We've seen it in movies; the sad sack prisoner who feels so overwhelmed by the world that he decides to break the law again so that he can go back to the only place he feels comfortable— jail. Sadly, it is all too true in real life.
A great number of prisoners—46 percent in Pennsylvania alone—re-offend and return to jail within three years of their release. Even though there are many existing programs to help former inmates make the transition from prison to society such as halfway houses and Alcoholics Anonymous, former prisoners recidivate all too often.
WHY? Research by Albright Assistant Professor of Psychology Lindsay A. Phillips, Psy.D., shows that most inmates who recidivate don't have the proper coping mechanisms that will allow them to deal with life outside of prison. Former prisoners by and large knew about the help available to them yet chose to use mechanisms such as drug use and alcohol abuse rather than reaching out to a counselor, AA sponsor, or halfway house manager, or use another healthier form of coping with stress to help them get through the tough times of their reentry.
Phillips published "Prison to Society: A Mixed Methods Analysis of Coping with Reentry" in the International Journal of Offender Therapy and Comparative Criminology. The paper details the results of her research and interviews with 20 male prisoners in an unnamed Pennsylvania jail. The main question her research aimed to answer: What themes describe how individuals cope with reentry from prison to society?
"I found that most prisoners went through a few distinct phases when released," Phillips said. "There's the initial euphoria about being released, which can last days or just hours. Then most start craving substances either before or when they first face a practical barrier to their new freedom (such as difficulty in finding work with a prison record), and/or feeling overwhelmed.
"Because the newly released prisoner doesn't have the proper coping skills, he usually avoids the problem and hides from his emotions by drinking or using drugs—relapsing into substance abuse. Recidivism follows days, weeks or months after."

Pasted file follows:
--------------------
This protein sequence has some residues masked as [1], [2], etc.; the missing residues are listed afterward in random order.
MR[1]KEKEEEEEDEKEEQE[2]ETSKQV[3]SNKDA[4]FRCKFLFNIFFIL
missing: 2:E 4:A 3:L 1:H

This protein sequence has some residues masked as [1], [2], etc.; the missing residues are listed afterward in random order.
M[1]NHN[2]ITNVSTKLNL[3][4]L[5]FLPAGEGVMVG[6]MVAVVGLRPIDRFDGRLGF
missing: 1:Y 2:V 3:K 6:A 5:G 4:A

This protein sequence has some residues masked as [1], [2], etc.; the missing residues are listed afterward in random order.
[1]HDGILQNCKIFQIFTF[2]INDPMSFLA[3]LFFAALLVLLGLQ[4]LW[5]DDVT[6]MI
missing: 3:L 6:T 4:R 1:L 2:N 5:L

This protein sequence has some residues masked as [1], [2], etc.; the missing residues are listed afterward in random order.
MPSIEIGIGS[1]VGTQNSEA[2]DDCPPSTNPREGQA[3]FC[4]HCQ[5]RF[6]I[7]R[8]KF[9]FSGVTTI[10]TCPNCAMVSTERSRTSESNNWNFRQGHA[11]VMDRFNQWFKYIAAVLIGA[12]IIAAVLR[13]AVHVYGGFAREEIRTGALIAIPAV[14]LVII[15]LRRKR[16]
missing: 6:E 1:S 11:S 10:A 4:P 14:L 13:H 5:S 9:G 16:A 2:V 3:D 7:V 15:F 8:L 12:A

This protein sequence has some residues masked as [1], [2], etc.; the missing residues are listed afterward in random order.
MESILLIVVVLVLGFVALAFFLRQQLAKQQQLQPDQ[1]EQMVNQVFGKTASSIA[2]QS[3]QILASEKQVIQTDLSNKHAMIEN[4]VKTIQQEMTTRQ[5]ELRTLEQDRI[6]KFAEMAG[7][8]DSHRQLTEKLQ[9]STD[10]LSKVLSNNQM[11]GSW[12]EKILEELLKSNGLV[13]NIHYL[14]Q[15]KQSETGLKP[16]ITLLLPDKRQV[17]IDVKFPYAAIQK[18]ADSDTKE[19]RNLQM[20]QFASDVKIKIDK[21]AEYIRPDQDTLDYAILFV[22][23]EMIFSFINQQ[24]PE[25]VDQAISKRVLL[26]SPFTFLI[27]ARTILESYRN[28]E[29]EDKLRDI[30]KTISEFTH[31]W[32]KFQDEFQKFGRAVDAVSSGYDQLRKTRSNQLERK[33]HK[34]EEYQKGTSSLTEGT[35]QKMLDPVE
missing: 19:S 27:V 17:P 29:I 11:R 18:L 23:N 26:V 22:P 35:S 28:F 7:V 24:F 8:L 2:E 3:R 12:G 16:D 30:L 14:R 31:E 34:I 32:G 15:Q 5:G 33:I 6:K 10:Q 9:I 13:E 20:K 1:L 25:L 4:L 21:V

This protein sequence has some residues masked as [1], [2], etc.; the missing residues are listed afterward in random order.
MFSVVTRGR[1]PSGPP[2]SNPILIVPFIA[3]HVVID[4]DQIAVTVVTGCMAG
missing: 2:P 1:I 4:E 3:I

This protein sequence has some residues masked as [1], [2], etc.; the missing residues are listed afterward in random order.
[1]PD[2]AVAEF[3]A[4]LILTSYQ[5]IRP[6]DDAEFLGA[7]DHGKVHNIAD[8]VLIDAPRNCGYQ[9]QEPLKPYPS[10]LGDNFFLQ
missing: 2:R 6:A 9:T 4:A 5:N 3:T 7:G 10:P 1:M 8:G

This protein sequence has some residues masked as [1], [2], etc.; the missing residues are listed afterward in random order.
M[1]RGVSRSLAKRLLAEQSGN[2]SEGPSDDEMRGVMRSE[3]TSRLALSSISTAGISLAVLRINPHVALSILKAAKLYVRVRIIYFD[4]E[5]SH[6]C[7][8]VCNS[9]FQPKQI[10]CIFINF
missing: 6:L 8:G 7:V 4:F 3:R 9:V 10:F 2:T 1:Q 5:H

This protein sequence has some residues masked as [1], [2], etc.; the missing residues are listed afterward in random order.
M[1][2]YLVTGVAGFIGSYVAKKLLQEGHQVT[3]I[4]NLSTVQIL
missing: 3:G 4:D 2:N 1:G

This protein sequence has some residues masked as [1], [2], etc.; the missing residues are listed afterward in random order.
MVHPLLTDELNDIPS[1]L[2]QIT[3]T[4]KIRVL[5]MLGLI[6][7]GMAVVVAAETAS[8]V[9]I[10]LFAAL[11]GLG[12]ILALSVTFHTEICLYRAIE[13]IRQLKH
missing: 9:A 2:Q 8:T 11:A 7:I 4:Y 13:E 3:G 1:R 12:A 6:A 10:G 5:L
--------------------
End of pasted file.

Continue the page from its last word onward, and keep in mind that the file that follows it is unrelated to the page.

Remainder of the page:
Phillips points out that her study isn't the first on prisoner recidivism. Other studies, such as one published by the American Psychological Association in 1998, "point to the possibility that those who commit crimes underuse healthy and effective coping strategies," she said. "But research has yet to specifically investigate how the men cope when released and how they coped during their reentry to society."
Phillips' research specifically investigated individuals who were unsuccessful in their reentry to society. The men she interviewed were incarcerated at a large, urban jail and had been in jail at least once before.
She focused this paper's research on male inmates because previous research also did so.
Her subjects ranged in age from 21 to 54, with an average age of about 40. Ethnic backgrounds also were diverse with seven of the men self-identifying themselves as black, six as white, three Latino, two as biracial (black and white and black and Native American), one as Pacific Islander, and the last as Native American).
Of the 20 participants, 10 were in prison again because of a parole violation, three had been charged with possession of a controlled substance, two for the delivery of a controlled substance, two for burglary, one for theft, and one for aggravated assault. One individual had been charged for multiple counts, including possession and burglary, among others.